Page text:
“It (the experience) has changed me as well. I'm a lot more humble now. I don't waste stuff anymore. And when I'm going to buy something I say to myself, do I really need that or am I getting it because I want it? That makes the difference in me. I've realized I've got a lot more money than I thought I had just because I'm doing that. I just don't spend my money wherever I want to.”
Education for Rogelio's grandchildren
Following his 13-day stint in the Southeast Asian nation, West not only returned home with a lifelong memory, but also an aim to support the education of Rogelio's two grandchildren, Russel, 6, and Janell, 4.
A part that was cut from the program showed West visiting a school in Manila with Rogelio. Rogelio told West that he would like his grandchildren to attend the school, but would not be able to afford it even if he works constantly. That was when West came up with the idea to help.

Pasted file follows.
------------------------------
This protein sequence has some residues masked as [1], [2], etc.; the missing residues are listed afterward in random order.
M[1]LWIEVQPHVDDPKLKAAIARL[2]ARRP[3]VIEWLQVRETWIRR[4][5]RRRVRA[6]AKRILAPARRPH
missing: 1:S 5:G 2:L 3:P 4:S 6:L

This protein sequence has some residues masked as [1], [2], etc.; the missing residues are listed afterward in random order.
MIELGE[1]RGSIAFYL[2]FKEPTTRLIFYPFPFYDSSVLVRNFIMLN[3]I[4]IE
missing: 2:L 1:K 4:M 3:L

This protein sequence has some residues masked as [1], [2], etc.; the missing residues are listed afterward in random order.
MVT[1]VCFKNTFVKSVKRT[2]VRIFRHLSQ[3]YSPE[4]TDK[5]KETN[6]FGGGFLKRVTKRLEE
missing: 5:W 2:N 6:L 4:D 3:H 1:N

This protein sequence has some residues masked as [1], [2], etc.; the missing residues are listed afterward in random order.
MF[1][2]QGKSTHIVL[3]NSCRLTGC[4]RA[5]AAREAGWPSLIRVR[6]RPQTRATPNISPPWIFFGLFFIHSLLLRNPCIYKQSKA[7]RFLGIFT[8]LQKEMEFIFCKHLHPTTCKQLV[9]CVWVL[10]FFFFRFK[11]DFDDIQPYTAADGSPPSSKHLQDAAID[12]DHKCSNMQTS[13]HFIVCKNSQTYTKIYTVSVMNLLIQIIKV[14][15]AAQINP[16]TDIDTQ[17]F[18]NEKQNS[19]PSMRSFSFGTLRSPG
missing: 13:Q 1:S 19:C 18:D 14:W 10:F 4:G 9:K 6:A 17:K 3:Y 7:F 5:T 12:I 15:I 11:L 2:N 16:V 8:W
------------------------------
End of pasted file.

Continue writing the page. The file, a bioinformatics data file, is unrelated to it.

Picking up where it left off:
“I realized it cost £10 a week to send him (Russel) to that school so when we calculated it, it worked out to be about £300 a year. For an average bus driver that's a weeks pay, which, if you split that over a year, it's not that much, especially from the circumstances that I'm living in, so I decided that I'd help him with that.”
Since he got back in the UK, West has been raising money through various means. The donations have then been passed on to a fund held by international charity Hope For Children.
“At the moment we've got just over a £1000 saved and it will be used when Russel is old enough to go to secondary school. So just to let people know that the money is not going to Rogelio. I'm not sending money over to his bank account. The money is going to the school. The school will bill the charity and then the charity will pay for Russel to go into school first, and then Janell later on. So, if anyone's thinking that Rogelio's getting all the money out of this, that is not the case. Not the case at all. What's going to happen is, I'm going to help his grandchildren have a better start in life. One of the things which comes across as a very, very important thing is education. So if they get a good education they can get a better job.”